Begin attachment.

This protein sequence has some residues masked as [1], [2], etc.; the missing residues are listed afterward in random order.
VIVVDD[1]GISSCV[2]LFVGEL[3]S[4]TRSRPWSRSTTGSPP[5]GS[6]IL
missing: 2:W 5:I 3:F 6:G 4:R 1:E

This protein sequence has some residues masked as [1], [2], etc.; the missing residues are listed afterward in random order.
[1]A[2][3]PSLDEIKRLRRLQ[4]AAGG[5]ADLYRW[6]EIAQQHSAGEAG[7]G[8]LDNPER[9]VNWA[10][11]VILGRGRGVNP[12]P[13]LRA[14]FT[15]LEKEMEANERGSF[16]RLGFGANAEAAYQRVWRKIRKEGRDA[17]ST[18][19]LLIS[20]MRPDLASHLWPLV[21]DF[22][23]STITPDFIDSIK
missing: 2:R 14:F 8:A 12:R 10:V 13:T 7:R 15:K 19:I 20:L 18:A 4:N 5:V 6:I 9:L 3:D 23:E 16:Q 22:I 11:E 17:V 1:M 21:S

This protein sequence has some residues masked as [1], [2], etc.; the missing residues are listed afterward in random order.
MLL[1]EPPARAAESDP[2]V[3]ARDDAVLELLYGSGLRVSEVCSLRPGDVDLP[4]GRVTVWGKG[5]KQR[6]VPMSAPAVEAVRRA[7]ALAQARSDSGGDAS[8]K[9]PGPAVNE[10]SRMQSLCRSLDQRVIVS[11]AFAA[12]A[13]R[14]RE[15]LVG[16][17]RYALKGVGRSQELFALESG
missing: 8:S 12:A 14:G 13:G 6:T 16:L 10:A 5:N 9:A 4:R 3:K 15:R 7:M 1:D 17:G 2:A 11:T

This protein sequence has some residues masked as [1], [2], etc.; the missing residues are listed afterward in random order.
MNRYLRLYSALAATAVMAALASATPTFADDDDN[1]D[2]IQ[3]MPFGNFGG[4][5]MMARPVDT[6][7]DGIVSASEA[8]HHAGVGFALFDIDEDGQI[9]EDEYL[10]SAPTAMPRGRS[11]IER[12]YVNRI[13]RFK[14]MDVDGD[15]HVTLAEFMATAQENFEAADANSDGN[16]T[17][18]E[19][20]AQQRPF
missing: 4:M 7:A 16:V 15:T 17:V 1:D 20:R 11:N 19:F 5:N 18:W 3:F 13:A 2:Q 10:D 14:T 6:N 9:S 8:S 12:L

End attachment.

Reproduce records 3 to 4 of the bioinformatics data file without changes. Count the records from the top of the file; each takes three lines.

This protein sequence has some residues masked as [1], [2], etc.; the missing residues are listed afterward in random order.
MLL[1]EPPARAAESDP[2]V[3]ARDDAVLELLYGSGLRVSEVCSLRPGDVDLP[4]GRVTVWGKG[5]KQR[6]VPMSAPAVEAVRRA[7]ALAQARSDSGGDAS[8]K[9]PGPAVNE[10]SRMQSLCRSLDQRVIVS[11]AFAA[12]A[13]R[14]RE[15]LVG[16][17]RYALKGVGRSQELFALESG
missing: 8:S 12:A 14:G 13:G 6:T 16:L 10:A 5:N 9:A 4:R 3:K 15:R 7:M 1:D 17:G 2:A 11:T

This protein sequence has some residues masked as [1], [2], etc.; the missing residues are listed afterward in random order.
MNRYLRLYSALAATAVMAALASATPTFADDDDN[1]D[2]IQ[3]MPFGNFGG[4][5]MMARPVDT[6][7]DGIVSASEA[8]HHAGVGFALFDIDEDGQI[9]EDEYL[10]SAPTAMPRGRS[11]IER[12]YVNRI[13]RFK[14]MDVDGD[15]HVTLAEFMATAQENFEAADANSDGN[16]T[17][18]E[19][20]AQQRPF
missing: 4:M 7:A 16:V 15:T 17:V 1:D 20:R 11:N 19:F 5:N 18:W 3:F 13:A 2:Q 10:D 14:T 6:N 9:S 8:S 12:L